Thursday, 5 December 2019
Treasury Laws Amendment (Reducing Pressure on Housing Affordability Measures) Bill 2019, Foreign Acquisitions and Takeovers Fees Imposition Amendment (Near-new Dwelling Interests) Bill 2019; Second Reading
I'd like to say from the outset that Labor will support these two bills: the Treasury Laws Amendment (Reducing Pressure on Housing Affordability Measures) Bill 2019 and the Foreign Acquisitions and Takeovers Fees Imposition Amendment (Near-new Dwelling Interests) Bill 2019. However, as we've seen too many times, just because you put a phrase into the title of a bill, that doesn't make it so. While we won't stand in the way of the measures contained in the reducing pressure on housing affordability measures bill, let it be clear that they won't do a lot to deal with the significant issue of housing affordability.
These bills contain several measures. They remove the entitlement to the CGT main-residence exemption for foreign residents; they clarify the application of the principal-asset test; they provide a capital gains tax incentive for investment in affordable housing, increasing the discount from 50 to 60 per cent; and they enable a reconciliation payment for near-new dwelling certificates. The measure with the biggest financial impact is the CGT main-residence exemption changes, which, according to the government, will raise around $150 million per year. The original measure, as part of the 2017 budget, had some flaws, including its potential impact on expats and New Zealanders living in Australia. Labor is glad the flaws will now be fixed. This is a good measure that provides important revenue for the budget.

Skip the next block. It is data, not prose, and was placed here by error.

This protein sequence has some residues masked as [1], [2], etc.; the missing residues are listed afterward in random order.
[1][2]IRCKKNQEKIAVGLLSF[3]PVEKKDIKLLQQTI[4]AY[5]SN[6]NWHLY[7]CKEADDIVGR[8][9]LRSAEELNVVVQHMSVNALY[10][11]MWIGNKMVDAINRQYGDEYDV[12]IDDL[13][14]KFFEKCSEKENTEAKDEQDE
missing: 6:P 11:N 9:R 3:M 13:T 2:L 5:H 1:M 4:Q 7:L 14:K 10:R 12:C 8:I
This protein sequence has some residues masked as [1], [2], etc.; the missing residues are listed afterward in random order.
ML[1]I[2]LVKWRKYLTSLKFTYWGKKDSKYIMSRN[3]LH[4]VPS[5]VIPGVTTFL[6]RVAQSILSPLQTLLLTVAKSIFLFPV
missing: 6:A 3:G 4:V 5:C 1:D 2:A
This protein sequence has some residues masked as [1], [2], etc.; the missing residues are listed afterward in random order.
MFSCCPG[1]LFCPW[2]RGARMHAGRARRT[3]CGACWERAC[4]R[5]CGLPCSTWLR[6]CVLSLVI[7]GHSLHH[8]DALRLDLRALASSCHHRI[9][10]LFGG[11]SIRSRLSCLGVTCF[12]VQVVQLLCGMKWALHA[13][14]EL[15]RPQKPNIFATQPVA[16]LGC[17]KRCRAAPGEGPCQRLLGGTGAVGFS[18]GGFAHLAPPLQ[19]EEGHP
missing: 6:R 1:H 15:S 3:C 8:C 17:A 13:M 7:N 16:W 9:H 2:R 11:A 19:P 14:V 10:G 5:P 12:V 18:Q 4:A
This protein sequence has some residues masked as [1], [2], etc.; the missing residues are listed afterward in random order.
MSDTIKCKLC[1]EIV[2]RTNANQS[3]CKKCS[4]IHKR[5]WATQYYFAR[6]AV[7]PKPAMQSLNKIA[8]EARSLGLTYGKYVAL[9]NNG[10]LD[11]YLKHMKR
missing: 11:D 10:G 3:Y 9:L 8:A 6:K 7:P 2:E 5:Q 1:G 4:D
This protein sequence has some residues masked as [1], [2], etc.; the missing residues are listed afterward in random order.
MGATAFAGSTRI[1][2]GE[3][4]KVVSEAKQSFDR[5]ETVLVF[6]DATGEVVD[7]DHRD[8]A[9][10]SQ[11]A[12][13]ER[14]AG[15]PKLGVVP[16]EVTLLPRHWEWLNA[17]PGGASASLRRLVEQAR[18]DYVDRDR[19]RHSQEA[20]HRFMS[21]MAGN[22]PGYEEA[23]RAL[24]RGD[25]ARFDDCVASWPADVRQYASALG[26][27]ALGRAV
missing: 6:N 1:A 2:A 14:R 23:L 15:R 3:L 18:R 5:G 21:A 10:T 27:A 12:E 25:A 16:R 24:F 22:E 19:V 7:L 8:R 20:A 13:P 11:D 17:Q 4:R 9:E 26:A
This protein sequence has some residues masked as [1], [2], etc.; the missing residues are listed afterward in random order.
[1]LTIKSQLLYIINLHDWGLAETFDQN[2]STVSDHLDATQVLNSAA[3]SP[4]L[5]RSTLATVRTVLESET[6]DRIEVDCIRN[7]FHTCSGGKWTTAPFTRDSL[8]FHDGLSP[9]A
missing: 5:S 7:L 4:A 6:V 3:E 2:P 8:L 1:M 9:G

The other measures in these bills have a minor cost impact to the budget, with the 50 to 60 per cent increase costing $50 million over two years, from 2019-20, and the near-new dwelling certificate reconciliation payments costing $5.1 million per year. Labor will support these measures. We believe they are worthy of our support but they won't do anything meaningful to reduce pressure on housing affordability. The problems with housing affordability stem from the fact that this government has no plan for the economy. With wages growth at record lows, it's no wonder that people are finding it difficult to get into the housing market. An ABC Australia Talks national survey found that 63 per cent of Australians say that owning a home is out of reach for young people. The latest statistics from the Australian Institute of Health and Welfare, put out a few months ago, showed that the rate of home ownership for people aged 25 to 29 declined from 50 per cent in 1971 to 37 per cent in 2016. Similarly, the rate of homeownership among people aged 30 to 34 dropped, from 64 per cent in 1971 to 50 per cent in 2016. Moody's Investors Service has said that housing affordability will decline in 2020.
Should wages continue to stagnate—and, given what we've heard recently from the Reserve Bank, we shouldn't expect anything else—this won't help with the housing affordability issue. It not only means that we have a situation where people are struggling with the cost of living; it makes it difficult for people to save up to purchase a home or keep up with the rent or mortgage payments. This is just one manifestation of the real-world implications of an economy that is floundering on this government's watch. The measures in the legislation before us today, along with other measures recently initiated by the government, such as their First Home Loan Deposit Scheme, will have benefits but won't be the silver bullet.
As I said at the outset, Labor will support the bill but the government needs to do more, particularly on dealing with the economy floundering on its watch, in order to help with the issue of housing affordability in this country.
I thank senators who have contributed to this debate. This is an important piece of legislation to reduce pressure on housing affordability. I commend the bills to the Senate.
Question agreed to.
Bills read a second time.